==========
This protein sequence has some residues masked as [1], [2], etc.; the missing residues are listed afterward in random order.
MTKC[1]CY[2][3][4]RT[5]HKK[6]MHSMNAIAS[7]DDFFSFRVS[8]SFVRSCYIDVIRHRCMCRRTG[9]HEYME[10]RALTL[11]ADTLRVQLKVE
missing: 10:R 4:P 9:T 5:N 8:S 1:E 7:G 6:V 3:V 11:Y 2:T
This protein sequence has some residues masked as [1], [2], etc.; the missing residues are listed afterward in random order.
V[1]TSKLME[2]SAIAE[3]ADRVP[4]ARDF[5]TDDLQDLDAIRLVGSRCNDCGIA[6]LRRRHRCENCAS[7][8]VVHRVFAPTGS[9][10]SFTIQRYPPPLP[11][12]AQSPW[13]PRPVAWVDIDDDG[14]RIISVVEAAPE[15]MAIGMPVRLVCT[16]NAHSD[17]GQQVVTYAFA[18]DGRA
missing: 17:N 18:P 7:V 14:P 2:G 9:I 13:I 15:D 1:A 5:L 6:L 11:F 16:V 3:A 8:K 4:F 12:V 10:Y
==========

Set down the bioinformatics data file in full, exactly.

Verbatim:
This protein sequence has some residues masked as [1], [2], etc.; the missing residues are listed afterward in random order.
MTKC[1]CY[2][3][4]RT[5]HKK[6]MHSMNAIAS[7]DDFFSFRVS[8]SFVRSCYIDVIRHRCMCRRTG[9]HEYME[10]RALTL[11]ADTLRVQLKVE
missing: 10:R 4:P 9:T 5:N 8:S 1:E 7:G 6:V 3:V 11:Y 2:T
This protein sequence has some residues masked as [1], [2], etc.; the missing residues are listed afterward in random order.
V[1]TSKLME[2]SAIAE[3]ADRVP[4]ARDF[5]TDDLQDLDAIRLVGSRCNDCGIA[6]LRRRHRCENCAS[7][8]VVHRVFAPTGS[9][10]SFTIQRYPPPLP[11][12]AQSPW[13]PRPVAWVDIDDDG[14]RIISVVEAAPE[15]MAIGMPVRLVCT[16]NAHSD[17]GQQVVTYAFA[18]DGRA
missing: 17:N 18:P 7:V 14:P 2:G 9:I 13:I 15:D 1:A 5:L 6:L 11:F 16:V 3:A 8:K 4:F 12:V 10:Y